Josef Olmert

On moral foreign policy-Israel, Armenia, Turkey and Russia

This year is the 100th anniversary of the Armenian Genocide perpetrated by the Muslim Ottoman Empire against the Armenian Orthodox Christian people. Well over a million people were massacred and with it a brutal end came to the long history of Armenians living in parts of today’s South East Turkey. Genocide? Well, there are those who deny that it took place, while not denying that so many were killed. Deniers of such human tragedies always include scholars (?) such as the famed anti-Israel Left Wing guru Noam Chomski who “explained” the Pol Pot genocide in Cambodia, David Irving, the notorious British Holocaust denier, and in the case of the Armenians, the American Justin McCarthy. Then there is the Turkish Republic, first under the great Ataturk, more recently under the new Sultan, Erdoghan, who vehemently deny this Genocide and condition Turkey’s relations with other countries on accepting Turkish version of what happened.

For too long Israel was intimidated by Turkish ultimatums not to officially recognize the Genocide, for reasons ranging from the importance of the strategic relations with the Turkish military establishment to an unspoken fear that somehow recognizing other peoples’ genocides diminishes the centrality and uniqueness of the Jewish Holocaust. No more, and not only because Erdoghan has proved himself to be a real enemy of Israel. The truth is, that even today, despite all the manifestations of Turkish hatred, Israel’s trade with them is VERY large, and the relationships still have a military-strategic dimension.

It is the right thing to do, as simple as that, and sometimes countries need to do what is right, and Israel is no exception. An official Israeli declaration that this was a Genocide, accompanied by a Knesset decision will ring many bells all over the world. Erdoghan will go crazy, so what?, he is in the business of going crazy almost every day on all kinds of issues. Israel should adopt its foreign policy in this case to its self-image, that of a country motivated by moral considerations, alongside strategic and political interests. Preaching morality to the world about the evil nature of Iran and some other of our enemies will seem then much more genuine and convincing.

It is not to suggest an adoption of “or lagoyim” — being a light unto the nations — policy at all cost, but not to totally disregard it either. That is to say, for example, that by accepting that other peoples experienced historic traumas is NOT to compare the Jewish Holocaust to the Palestinian so-called Nakba, as is viciously done by our enemies from within and outside. There are millions of Palestinians in the country which they call Palestine, but no Armenians in South East Turkey, and surely no millions of Jews where they used to be prior to the Second world war. In short, we should not feel that accepting the existence of other Genocides takes anything away from our particular national disaster, which stands out as the biggest crime ever to be perpetrated in recorded human history.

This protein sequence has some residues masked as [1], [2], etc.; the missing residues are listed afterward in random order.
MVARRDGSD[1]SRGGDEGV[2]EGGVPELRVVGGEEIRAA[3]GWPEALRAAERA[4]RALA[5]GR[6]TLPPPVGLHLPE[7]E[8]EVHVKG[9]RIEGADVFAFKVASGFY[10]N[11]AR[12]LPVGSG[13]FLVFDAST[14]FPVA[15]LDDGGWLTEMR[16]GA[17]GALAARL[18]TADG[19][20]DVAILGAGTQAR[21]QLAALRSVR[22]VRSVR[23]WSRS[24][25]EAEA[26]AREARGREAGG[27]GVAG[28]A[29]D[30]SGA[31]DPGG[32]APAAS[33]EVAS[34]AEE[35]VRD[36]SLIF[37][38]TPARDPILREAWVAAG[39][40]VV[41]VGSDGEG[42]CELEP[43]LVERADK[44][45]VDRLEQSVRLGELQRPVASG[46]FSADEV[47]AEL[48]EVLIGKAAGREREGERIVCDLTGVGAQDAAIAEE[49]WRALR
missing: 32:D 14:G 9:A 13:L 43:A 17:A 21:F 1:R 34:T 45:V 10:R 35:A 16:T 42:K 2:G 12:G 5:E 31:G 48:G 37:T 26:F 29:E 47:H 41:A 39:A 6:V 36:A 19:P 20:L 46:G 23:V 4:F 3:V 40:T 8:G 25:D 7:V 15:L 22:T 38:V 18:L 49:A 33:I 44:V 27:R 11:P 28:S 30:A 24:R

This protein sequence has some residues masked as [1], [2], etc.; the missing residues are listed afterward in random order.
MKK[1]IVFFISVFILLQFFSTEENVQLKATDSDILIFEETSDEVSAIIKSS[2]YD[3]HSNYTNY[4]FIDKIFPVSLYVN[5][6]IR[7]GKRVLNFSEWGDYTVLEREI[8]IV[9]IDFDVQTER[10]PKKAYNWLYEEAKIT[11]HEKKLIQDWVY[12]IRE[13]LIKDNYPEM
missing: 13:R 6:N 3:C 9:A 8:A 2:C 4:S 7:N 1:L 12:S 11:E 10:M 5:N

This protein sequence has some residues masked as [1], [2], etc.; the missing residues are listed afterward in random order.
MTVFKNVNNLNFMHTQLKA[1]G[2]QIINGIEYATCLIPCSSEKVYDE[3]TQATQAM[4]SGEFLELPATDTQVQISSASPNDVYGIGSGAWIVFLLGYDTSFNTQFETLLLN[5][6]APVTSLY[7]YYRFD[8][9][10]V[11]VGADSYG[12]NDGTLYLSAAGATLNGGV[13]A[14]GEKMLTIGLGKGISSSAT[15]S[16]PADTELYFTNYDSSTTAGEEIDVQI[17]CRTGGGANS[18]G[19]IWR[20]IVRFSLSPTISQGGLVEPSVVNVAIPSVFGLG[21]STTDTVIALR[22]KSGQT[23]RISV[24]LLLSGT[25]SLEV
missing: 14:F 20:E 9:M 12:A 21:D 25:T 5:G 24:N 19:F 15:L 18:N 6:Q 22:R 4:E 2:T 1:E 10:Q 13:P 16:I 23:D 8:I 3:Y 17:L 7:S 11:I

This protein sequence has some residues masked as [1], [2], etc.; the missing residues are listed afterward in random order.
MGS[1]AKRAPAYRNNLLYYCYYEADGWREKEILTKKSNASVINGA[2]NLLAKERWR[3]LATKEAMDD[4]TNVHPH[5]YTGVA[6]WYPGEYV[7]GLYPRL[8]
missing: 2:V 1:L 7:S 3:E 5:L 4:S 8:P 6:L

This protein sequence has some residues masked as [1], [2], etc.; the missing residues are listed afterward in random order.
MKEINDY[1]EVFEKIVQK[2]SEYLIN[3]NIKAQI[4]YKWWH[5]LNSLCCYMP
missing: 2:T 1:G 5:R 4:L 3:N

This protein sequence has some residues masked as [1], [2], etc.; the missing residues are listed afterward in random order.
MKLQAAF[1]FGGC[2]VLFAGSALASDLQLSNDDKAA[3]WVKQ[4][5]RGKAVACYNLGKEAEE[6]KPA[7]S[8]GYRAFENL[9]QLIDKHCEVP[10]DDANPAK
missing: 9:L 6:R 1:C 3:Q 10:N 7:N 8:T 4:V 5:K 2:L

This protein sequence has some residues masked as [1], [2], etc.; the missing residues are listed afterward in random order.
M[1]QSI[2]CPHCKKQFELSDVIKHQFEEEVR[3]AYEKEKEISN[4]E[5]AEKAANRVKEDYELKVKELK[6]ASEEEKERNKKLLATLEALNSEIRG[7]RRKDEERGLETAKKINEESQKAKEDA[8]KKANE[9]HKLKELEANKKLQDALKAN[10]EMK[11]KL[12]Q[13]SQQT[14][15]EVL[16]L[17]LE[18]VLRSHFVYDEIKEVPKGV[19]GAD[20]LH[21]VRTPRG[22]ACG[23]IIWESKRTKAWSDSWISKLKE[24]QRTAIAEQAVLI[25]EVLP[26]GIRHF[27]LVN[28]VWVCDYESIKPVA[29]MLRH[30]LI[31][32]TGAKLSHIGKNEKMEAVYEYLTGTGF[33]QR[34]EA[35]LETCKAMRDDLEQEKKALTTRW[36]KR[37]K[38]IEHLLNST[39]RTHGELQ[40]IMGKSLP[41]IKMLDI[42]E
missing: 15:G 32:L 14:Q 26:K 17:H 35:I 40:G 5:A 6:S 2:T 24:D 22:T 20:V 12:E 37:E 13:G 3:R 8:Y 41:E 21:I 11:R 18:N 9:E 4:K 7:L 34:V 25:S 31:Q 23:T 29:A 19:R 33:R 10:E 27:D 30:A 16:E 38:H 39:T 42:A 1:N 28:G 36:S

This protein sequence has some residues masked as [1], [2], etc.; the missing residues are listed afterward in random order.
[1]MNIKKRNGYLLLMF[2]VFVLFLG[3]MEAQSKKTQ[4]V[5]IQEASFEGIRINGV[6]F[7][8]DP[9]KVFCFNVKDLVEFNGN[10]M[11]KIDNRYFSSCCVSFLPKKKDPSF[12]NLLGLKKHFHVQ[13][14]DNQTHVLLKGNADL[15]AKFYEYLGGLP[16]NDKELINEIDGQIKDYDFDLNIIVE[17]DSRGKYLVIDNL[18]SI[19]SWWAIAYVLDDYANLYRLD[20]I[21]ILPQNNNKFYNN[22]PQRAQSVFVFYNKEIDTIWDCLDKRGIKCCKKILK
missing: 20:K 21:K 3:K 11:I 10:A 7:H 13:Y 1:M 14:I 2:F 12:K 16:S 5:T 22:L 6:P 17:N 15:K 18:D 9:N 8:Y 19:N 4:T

Moral elements in foreign policy should also prevail in the case of Russian 70th anniversary of the victory over Nazi Germany. Vladimir Putin decided a few days ago to sell a sophisticated Anti Aircraft system to Iran. Very bad news for Israel, but not so much as to justify Israel’s decision to lower the level of Its participation in Moscow’s celebration. In simple terms, this is a stupid decision, an emotional reaction which should be reversed and quickly.

In fact, I would have recommended sending Israel’s President to the ceremony, not just a minister, as was originally planned. Israel cannot disregard the role of the Red Army in defeating the Nazi beast, indeed the role of so many thousands Jewish soldiers of this army and Jewish partisans who were part of the Soviet war against the Nazis. G-D is my witness that anything connected with Communism, Stalin and the evil Soviet Empire is loathed by me, and the same attitude goes towards those in Israel who still adore this criminal system and wish for its return. However, as of the 22 June 1941 it was the Red Army which fought back against Nazism and did it so bravely, alongside the other allies. We Jews must appreciate and respect the sacrifices and sufferings of the Soviet people and their army. Putin and his policy is an issue, but I, for one, do not join the international chorus of condemnation about his Ukrainian policy. I have no sympathy for Ukrainian Fascists and those who glorify Stephan Bandera, the notorious Nazi collaborator. The debate about arms sales to Iran is important, but please let us not mix it up with the memory of the defeat of the Nazis.

It is precisely the need to human a human, moral face on our foreign policy, which leads me to call upon Israel to do the right thing about the Armenians and show our highest level of respect to those who will celebrate in Moscow the great victory over Nazism.

About the Author
Dr Josef Olmert, a Middle East expert, is currently an adjunct professor at the University of South Carolina